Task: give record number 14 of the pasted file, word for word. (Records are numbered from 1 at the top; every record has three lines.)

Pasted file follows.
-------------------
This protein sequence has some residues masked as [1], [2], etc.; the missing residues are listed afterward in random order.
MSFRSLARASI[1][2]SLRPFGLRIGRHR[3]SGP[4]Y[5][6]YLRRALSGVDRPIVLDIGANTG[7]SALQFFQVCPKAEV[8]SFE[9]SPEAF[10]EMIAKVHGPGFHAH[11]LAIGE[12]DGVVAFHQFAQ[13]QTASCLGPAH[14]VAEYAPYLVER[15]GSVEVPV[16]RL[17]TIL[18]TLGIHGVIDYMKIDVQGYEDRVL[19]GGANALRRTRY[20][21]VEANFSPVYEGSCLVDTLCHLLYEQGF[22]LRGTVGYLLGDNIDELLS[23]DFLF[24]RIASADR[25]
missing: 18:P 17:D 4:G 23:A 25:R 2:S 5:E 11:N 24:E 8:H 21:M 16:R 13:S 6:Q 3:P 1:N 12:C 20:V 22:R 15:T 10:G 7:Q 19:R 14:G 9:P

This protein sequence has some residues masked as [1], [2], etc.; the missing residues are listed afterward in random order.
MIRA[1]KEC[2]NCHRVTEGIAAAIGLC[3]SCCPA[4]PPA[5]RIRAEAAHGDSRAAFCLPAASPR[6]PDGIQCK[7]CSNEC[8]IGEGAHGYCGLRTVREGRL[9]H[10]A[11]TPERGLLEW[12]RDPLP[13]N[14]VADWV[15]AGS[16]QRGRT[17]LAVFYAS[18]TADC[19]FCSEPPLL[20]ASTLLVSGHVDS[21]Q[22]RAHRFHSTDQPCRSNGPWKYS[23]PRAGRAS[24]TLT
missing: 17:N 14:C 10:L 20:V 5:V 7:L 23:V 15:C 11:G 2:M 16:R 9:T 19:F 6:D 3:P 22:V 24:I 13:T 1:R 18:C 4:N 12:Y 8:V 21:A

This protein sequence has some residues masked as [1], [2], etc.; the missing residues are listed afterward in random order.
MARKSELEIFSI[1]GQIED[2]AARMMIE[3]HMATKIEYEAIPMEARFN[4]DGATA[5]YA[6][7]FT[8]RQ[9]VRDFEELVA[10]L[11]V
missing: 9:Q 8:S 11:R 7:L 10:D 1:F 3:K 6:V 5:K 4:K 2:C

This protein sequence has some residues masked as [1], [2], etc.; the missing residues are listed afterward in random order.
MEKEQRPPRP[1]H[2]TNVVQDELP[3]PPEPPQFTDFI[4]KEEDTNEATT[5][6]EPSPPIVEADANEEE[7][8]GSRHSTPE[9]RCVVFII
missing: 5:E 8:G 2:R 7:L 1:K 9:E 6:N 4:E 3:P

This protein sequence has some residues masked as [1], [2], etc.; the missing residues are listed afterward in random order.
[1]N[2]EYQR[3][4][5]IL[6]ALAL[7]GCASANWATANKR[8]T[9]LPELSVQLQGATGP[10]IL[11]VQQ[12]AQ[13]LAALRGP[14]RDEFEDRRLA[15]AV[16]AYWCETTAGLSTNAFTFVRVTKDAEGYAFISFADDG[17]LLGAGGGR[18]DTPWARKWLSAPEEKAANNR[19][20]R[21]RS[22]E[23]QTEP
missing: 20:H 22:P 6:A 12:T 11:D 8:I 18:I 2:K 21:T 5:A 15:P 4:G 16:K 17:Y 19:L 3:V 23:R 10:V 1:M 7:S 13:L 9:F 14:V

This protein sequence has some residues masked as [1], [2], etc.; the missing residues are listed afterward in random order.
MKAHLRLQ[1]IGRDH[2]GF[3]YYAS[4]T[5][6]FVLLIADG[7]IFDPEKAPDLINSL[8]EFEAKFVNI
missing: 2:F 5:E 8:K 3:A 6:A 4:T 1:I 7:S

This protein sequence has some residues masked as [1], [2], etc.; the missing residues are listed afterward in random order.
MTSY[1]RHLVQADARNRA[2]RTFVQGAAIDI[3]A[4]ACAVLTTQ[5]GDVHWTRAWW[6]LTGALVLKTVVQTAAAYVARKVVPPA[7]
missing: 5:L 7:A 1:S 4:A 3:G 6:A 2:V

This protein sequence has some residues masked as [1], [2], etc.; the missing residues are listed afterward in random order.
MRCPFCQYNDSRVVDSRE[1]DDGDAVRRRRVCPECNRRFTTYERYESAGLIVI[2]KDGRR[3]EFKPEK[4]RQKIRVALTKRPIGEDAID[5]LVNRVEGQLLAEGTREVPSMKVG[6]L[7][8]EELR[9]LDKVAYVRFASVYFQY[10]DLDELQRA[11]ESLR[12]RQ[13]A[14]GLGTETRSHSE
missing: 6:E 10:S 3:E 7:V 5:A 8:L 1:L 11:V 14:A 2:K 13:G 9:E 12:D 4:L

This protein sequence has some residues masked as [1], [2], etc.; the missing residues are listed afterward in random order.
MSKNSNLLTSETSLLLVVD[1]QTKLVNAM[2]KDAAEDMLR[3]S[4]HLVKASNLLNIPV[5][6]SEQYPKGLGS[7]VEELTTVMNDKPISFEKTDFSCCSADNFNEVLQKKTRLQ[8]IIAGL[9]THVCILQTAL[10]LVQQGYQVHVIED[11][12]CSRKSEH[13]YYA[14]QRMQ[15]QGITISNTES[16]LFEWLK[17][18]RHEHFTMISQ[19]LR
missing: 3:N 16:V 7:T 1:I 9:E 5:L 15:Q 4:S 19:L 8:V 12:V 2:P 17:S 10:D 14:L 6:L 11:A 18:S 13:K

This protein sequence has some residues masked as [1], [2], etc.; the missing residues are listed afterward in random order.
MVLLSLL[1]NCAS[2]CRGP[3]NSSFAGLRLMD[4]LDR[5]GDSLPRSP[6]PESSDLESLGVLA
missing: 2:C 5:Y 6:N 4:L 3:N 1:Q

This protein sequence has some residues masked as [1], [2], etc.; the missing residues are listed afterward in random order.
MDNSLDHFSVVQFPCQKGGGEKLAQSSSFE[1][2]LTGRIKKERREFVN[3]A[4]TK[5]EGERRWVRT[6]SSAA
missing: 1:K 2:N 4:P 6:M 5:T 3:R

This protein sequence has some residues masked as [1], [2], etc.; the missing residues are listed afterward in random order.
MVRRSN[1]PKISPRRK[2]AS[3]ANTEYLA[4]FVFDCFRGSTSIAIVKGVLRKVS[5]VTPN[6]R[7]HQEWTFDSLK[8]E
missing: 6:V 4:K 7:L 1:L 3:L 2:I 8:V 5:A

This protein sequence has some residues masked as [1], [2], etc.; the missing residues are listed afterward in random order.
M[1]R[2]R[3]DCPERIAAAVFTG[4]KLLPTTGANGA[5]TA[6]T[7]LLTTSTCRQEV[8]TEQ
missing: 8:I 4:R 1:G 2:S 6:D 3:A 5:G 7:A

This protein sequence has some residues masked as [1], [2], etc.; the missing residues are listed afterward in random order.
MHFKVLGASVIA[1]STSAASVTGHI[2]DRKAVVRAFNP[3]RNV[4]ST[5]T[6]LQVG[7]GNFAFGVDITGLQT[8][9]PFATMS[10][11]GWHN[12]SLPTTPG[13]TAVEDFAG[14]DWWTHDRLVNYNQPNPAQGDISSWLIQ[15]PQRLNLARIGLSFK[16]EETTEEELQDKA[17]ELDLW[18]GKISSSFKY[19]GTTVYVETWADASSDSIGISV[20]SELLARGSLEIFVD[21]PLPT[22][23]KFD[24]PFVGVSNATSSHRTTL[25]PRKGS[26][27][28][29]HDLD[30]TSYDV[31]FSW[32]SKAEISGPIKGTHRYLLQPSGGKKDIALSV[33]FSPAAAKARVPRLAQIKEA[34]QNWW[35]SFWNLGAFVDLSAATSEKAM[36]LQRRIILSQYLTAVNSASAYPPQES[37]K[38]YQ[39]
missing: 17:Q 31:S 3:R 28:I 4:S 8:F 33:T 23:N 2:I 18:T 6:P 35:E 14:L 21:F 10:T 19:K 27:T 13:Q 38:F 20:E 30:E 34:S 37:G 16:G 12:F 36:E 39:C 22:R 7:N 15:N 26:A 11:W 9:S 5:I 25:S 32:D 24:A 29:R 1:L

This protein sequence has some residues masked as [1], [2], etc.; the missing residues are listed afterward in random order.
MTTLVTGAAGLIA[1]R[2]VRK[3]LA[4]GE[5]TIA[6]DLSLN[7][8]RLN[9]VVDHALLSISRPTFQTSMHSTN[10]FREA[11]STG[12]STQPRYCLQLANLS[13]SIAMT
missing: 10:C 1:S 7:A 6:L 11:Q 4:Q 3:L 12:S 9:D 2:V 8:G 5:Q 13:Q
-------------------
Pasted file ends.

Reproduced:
This protein sequence has some residues masked as [1], [2], etc.; the missing residues are listed afterward in random order.
MHFKVLGASVIA[1]STSAASVTGHI[2]DRKAVVRAFNP[3]RNV[4]ST[5]T[6]LQVG[7]GNFAFGVDITGLQT[8][9]PFATMS[10][11]GWHN[12]SLPTTPG[13]TAVEDFAG[14]DWWTHDRLVNYNQPNPAQGDISSWLIQ[15]PQRLNLARIGLSFK[16]EETTEEELQDKA[17]ELDLW[18]GKISSSFKY[19]GTTVYVETWADASSDSIGISV[20]SELLARGSLEIFVD[21]PLPT[22][23]KFD[24]PFVGVSNATSSHRTTL[25]PRKGS[26][27][28][29]HDLD[30]TSYDV[31]FSW[32]SKAEISGPIKGTHRYLLQPSGGKKDIALSV[33]FSPAAAKARVPRLAQIKEA[34]QNWW[35]SFWNLGAFVDLSAATSEKAM[36]LQRRIILSQYLTAVNSASAYPPQES[37]K[38]YQ[39]
missing: 17:Q 31:S 3:R 28:I 4:S 8:F 33:T 23:N 2:I 18:T 6:P 35:E 14:L 21:F 10:T 19:K 27:T 13:Q 38:F 20:E 30:E 34:S 37:G 16:G 12:F 36:E 39:C 22:R 7:N 15:N 26:A 11:W 9:S 5:I 25:S 32:D 24:A 29:R 1:L